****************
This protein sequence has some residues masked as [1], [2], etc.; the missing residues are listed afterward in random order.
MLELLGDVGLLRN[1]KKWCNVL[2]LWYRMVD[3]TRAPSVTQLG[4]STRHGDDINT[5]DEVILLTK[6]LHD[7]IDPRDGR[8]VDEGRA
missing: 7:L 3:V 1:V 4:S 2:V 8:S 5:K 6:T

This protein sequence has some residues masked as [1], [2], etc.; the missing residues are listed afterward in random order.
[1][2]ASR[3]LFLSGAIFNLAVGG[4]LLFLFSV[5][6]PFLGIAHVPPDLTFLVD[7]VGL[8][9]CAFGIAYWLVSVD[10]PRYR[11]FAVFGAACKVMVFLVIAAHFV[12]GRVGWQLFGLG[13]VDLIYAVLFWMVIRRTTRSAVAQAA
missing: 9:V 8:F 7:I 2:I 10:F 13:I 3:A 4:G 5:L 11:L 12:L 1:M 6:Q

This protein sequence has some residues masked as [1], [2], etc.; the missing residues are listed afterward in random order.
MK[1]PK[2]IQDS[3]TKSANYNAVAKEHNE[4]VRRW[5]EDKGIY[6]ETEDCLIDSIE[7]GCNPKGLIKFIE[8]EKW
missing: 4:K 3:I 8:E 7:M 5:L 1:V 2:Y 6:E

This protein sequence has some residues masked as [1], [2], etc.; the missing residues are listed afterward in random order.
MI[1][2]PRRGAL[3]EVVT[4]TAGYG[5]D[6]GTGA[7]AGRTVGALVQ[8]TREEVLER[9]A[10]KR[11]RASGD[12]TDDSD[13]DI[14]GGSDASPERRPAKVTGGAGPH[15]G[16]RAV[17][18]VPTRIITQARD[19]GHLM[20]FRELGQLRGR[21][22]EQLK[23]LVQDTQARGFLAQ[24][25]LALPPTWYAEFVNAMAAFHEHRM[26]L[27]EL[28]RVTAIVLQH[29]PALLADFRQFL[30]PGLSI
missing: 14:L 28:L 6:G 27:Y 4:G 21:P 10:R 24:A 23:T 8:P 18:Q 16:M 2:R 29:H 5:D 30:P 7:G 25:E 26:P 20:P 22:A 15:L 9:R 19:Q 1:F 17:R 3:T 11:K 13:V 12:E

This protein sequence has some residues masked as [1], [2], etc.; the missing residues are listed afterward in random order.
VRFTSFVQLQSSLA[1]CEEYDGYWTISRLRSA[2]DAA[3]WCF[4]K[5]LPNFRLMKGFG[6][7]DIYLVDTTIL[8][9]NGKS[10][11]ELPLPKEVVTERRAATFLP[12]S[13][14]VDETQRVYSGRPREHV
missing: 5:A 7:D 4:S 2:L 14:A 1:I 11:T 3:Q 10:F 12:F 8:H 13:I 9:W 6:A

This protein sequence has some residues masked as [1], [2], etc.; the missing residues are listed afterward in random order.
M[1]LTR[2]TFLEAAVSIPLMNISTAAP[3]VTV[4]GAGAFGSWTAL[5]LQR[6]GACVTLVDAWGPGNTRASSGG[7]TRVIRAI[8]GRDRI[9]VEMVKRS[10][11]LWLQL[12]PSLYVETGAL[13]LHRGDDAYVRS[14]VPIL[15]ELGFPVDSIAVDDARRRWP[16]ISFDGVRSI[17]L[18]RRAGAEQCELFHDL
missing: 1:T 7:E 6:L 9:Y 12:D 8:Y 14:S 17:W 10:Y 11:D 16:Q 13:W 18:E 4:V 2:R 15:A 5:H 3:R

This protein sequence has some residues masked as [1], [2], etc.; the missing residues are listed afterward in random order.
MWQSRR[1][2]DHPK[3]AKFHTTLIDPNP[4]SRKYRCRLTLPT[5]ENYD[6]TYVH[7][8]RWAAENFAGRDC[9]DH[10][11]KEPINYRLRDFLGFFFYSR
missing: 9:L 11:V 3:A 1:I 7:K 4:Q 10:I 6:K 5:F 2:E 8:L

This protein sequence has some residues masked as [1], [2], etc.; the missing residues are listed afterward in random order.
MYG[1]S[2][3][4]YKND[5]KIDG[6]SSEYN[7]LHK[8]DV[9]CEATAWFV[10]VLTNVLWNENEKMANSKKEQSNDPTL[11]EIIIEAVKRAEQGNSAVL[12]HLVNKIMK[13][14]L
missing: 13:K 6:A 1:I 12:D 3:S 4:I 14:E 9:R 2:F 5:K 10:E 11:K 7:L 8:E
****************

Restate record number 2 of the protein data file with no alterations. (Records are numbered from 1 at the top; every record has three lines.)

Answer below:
This protein sequence has some residues masked as [1], [2], etc.; the missing residues are listed afterward in random order.
[1][2]ASR[3]LFLSGAIFNLAVGG[4]LLFLFSV[5][6]PFLGIAHVPPDLTFLVD[7]VGL[8][9]CAFGIAYWLVSVD[10]PRYR[11]FAVFGAACKVMVFLVIAAHFV[12]GRVGWQLFGLG[13]VDLIYAVLFWMVIRRTTRSAVAQAA
missing: 9:V 8:F 7:I 2:I 10:F 13:I 3:A 4:G 5:L 11:L 12:L 1:M 6:Q